Yet here, too, the beasts’ fantastic, inhuman natures assert themselves. The sacrificial beasts—a powerful species named for the males’ tendency toward self-destructive violence—were the city mascot until they were deemed “too depressing”. And when their gruesome suicides inspire too many imitative acts, the government takes drastic measures to address the situation. There are, of course, dark machinations at work behind the response. But by the time the narrator learns of them, it’s too late to do anything. She confronts the authority of zoological experts on one hand and, on the other, the bitterness of families whose loved ones’ lives concluded too early. Against these, she realises, there is nothing that a story can do.

It’s intriguing, considering the idea of stories as alternative discourse has gained traction in recent years. Memoirs, “own voices” fiction, and confessional poetry have all been touted as means by which marginalised communities can push back against the repressive and reductive narratives of science and the law. The narrator’s plight reveals the limits of such resistance. Even as humans and beasts alike seek her out to have their stories shared to the world, she finds herself constrained by the demands of her outlet, editor and readers. Whatever nuance she might find in the lives laid bare before her is lost in the stories she ultimately publishes. There is no time in her serialised fiction for the kinds of slow revelations that Strange Beasts itself revels in. Similarly, her acclaim as a novelist often becomes a hindrance as well. The Professor’s derision is a constant, if minor problem. A greater challenge is the way writers are relegated to society’s margins—discussions are all too easily shut down with a simple “I’m looking forward to your next novel”. In this aspect, she is not so different from the beasts whose stories she tells.

As mentioned earlier, scrutinising the boundary between human and beast is one of the novel’s major thrusts. This becomes a personal concern as the narrator is increasingly entwined in the stories of the beasts. With each episode, the boundary separating her from their world blurs: in part because of the bonds she forms with them, but mostly because of the bonds she finds already connecting them — which had simply been obscured by the most prevalent and prejudiced of Yong’an’s mythology. Myths that her own stories cannot displace.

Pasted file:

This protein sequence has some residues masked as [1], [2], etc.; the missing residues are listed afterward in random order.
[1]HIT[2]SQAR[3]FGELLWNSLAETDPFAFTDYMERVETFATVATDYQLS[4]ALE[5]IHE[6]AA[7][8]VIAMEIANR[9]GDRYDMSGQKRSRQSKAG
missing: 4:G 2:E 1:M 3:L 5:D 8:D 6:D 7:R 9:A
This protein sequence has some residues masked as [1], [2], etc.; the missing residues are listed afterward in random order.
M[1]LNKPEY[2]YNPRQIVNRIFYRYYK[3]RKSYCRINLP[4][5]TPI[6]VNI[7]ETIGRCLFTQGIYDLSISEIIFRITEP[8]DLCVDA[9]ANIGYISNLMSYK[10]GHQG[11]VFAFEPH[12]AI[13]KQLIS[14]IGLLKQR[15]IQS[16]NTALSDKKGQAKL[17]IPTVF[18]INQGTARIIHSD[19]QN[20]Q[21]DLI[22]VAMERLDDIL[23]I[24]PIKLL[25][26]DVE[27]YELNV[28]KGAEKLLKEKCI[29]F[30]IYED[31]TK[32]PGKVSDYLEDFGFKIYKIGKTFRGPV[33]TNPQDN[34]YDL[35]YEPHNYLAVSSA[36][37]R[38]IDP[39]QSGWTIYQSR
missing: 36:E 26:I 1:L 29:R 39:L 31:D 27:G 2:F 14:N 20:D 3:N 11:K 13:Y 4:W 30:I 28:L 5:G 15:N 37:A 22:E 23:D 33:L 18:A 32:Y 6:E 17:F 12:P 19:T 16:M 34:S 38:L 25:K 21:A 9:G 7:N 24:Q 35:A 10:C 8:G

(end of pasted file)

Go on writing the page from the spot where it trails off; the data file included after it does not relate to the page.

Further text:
Nonetheless, by raising the question at all—and indeed, by doing it with such deftness—the novel seems to insist that there is a certain power in stories. Across all the novel’s episodes, stories serve both as a catalyst to action and a pathway to truth. They forge bonds among people with disparate origins, experiences and aspirations. And while they may not serve as a bulwark against the nefarious myths that plague society, they nonetheless offer a refuge from them—or to use the term more often associated with fiction, an escape.

And while the topic of escape has been discussed largely in tales of fantasy, it’s pertinent to all of the “ridiculous” genres that the narrator dabbles in—romances, melodramas, tales of serendipity and destiny—the very formats that make up the novel’s episodes. “Just a love story,” the narrator remarks of a mysterious, seemingly inscrutable incident in the second chapter; yet there is reason behind the apparent randomness. This does not mean it is no longer a love story—it simply means that “just” love stories are often unjustly dismissed as such.

To borrow words from Tolkien’s famous defence, one must distinguish between “the Flight of the Deserter” and “the Escape of the Prisoner”. Strange Beasts is exemplary of the latter. When it revels in the strange, fantastic and fanciful, it does not do so in denial of conventional reality. Both the text and its narrator are keenly aware of the many prejudices that work daily to manage a city’s denizens. It simply suggests that stories—especially love stories—address this best by being “just” that: moody, cheeky, in turns cynical and romantic, inimical to straight answers, and ever open to admit even the strangest possibilities.

How to cite: Santiago, Ari. “Asymmetric and Unexpected: A Review of Strange Beasts of China.” Cha: An Asian Literary Journal, 20 Jan. 2021, chajournal.blog/2021/01/20/beasts-of-china/.

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Ari Santiago graduated with an MA in Literary and Cultural Studies from the University of Hong Kong, and is currently based in Metro Manila, doing freelance and independent work in content marketing, tabletop game design, and narrative design for games. Their work has been published on Play Without Apology.